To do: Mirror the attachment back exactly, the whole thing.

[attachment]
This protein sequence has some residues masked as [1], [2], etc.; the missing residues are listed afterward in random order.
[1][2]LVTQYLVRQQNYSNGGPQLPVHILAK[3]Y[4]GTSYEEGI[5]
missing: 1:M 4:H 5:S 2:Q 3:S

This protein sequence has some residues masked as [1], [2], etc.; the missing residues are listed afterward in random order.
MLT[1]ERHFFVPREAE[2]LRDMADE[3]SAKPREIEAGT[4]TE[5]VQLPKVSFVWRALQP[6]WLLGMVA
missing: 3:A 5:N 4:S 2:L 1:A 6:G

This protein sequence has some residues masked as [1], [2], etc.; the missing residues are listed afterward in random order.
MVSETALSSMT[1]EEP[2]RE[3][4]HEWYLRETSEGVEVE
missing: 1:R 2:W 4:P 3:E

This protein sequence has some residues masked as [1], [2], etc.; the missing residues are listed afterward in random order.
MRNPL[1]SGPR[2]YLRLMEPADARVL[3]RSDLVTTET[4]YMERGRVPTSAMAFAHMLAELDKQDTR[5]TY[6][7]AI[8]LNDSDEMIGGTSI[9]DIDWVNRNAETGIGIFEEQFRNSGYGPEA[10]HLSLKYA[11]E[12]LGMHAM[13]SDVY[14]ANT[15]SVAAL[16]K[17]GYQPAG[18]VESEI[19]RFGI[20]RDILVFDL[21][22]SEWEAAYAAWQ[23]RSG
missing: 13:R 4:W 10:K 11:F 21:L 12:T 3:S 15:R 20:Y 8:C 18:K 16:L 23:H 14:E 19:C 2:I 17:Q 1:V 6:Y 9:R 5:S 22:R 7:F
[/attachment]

This protein sequence has some residues masked as [1], [2], etc.; the missing residues are listed afterward in random order.
[1][2]LVTQYLVRQQNYSNGGPQLPVHILAK[3]Y[4]GTSYEEGI[5]
missing: 1:M 4:H 5:S 2:Q 3:S

This protein sequence has some residues masked as [1], [2], etc.; the missing residues are listed afterward in random order.
MLT[1]ERHFFVPREAE[2]LRDMADE[3]SAKPREIEAGT[4]TE[5]VQLPKVSFVWRALQP[6]WLLGMVA
missing: 3:A 5:N 4:S 2:L 1:A 6:G

This protein sequence has some residues masked as [1], [2], etc.; the missing residues are listed afterward in random order.
MVSETALSSMT[1]EEP[2]RE[3][4]HEWYLRETSEGVEVE
missing: 1:R 2:W 4:P 3:E

This protein sequence has some residues masked as [1], [2], etc.; the missing residues are listed afterward in random order.
MRNPL[1]SGPR[2]YLRLMEPADARVL[3]RSDLVTTET[4]YMERGRVPTSAMAFAHMLAELDKQDTR[5]TY[6][7]AI[8]LNDSDEMIGGTSI[9]DIDWVNRNAETGIGIFEEQFRNSGYGPEA[10]HLSLKYA[11]E[12]LGMHAM[13]SDVY[14]ANT[15]SVAAL[16]K[17]GYQPAG[18]VESEI[19]RFGI[20]RDILVFDL[21][22]SEWEAAYAAWQ[23]RSG
missing: 13:R 4:W 10:K 11:F 21:L 12:T 3:S 15:R 20:Y 8:C 18:K 16:L 23:H 14:E 19:C 2:I 17:Q 1:V 6:Y 9:R 5:S 22:R 7:F